I can sit here and look at my aunt's garden for hours. Her dining table, which is where I have set up my computer, looks out onto her patio and the garden beyond. It's early summer here, so the roses and peonies are in bloom; violet irises and lavender-coloured clematis, which creep their way up and along a wooden trelis. There are large trees at the back of the garden which sweep and swoop in the breeze, and a little ornate bird bath, into which all sorts of birds splash around with gay abandon. A couple of days ago, a giant, pale pink poppy opened and soon others will follow. Like I said, I could look at her garden for hours.

I remember in E.M. Forster's "A Room with a View" being amused by the fuss at the beginning of the movie (saw the film before I read the book) over Lucy and her chaperone's not being given a room with a view at their little pensione in Italy. There was one helluva kerfuffle (and that's when Lucy ended up meeting George, her love to be) over the fact that they had been promised a room with a view - a promise which had been reneged on.

But now I understand what all the commotion was about. A view is everything. It's what liberates us from the smallness of the spaces we inhabit (both physically and mentally). A view is full of possibilities for lives going on out there - where there's room to move and to breathe. Everyday, I look at at my aunt's view and it both calms and inspires me.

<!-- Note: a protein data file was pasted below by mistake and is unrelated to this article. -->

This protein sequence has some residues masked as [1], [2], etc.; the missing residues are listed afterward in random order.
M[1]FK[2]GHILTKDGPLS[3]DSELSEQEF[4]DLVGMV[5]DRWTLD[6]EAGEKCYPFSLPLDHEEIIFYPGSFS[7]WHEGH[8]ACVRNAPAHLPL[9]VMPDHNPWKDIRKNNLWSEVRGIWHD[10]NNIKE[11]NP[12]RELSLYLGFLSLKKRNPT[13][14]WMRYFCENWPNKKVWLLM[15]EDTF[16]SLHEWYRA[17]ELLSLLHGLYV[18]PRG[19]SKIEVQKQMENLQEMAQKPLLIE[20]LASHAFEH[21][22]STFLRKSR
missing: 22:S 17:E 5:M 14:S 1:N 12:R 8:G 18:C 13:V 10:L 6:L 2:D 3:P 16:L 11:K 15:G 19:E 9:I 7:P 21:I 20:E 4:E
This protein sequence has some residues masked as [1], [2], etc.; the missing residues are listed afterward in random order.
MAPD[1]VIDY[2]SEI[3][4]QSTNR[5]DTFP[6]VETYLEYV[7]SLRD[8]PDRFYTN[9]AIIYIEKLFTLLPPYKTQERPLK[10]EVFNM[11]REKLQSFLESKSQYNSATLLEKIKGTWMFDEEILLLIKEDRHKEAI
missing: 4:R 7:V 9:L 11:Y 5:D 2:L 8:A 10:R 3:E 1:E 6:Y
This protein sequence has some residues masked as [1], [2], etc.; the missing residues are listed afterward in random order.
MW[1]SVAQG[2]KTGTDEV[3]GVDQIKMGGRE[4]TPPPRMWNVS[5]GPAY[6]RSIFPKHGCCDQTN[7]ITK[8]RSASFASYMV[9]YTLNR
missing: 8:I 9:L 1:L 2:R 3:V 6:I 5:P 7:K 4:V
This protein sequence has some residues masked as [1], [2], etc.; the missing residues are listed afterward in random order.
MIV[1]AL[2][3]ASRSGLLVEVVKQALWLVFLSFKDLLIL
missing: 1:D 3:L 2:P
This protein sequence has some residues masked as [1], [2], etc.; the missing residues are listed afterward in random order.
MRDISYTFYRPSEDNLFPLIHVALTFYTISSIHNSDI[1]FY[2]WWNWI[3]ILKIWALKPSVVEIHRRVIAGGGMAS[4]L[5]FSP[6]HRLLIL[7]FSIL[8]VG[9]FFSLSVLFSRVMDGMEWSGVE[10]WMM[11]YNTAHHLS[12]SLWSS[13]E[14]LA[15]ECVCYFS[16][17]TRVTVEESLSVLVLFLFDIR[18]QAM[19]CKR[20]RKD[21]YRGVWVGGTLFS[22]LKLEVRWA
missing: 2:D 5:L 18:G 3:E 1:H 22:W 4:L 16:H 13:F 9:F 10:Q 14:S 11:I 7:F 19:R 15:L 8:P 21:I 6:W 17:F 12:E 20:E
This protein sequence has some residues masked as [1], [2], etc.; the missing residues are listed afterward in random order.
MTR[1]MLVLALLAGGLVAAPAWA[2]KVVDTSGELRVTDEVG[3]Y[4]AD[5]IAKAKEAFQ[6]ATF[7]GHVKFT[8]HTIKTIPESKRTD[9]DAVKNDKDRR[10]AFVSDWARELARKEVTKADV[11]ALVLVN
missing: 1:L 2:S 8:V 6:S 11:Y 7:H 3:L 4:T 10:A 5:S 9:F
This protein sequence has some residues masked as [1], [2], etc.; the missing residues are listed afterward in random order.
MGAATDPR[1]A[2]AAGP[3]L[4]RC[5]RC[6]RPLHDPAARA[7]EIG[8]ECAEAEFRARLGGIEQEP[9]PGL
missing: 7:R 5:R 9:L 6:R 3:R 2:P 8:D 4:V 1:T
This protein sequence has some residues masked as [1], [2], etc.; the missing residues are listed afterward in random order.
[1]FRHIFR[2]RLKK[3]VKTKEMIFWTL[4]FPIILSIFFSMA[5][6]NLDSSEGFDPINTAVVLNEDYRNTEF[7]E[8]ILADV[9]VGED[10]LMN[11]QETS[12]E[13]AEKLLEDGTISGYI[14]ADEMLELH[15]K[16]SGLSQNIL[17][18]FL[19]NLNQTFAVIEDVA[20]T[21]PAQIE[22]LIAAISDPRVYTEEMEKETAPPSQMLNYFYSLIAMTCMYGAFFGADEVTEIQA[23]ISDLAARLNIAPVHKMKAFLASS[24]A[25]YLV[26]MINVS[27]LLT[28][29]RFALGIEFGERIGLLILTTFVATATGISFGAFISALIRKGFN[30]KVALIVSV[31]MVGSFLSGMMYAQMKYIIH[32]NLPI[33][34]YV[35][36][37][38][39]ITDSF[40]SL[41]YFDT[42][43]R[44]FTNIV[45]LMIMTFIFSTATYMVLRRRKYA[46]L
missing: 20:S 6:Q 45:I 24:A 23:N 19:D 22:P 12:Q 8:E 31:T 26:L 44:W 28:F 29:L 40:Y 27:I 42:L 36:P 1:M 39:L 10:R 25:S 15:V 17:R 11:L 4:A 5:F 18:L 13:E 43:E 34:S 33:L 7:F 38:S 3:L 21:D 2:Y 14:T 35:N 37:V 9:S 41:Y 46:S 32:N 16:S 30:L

There was a house my sister and I lived in, as adults, in Jamaica with our father. It was a tiny house with only two bedrooms. But it had two magnificent silk cotton trees in the front garden (I actually angled my bed and kept the curtains open, so that when I opened my eyes in the morning, I did so to the dappled green light of the silk cottons) and a wonderful view across the valley on the other side of the house. This was probably the first house I can remember my father not having a room called his "study" in, because the room didn't exist. So he set up his work place on the dining table. My sister and I set up his computer so it faced the kitchen, he changed the whole arrangement so that he could work at his computer and look out at the view across the valley. Again, I was both amused and a little irritated by the kerfuffle. "What difference does it make?" I thought. But now I know.

Tuesday, May 10, 2011

Slowing Down....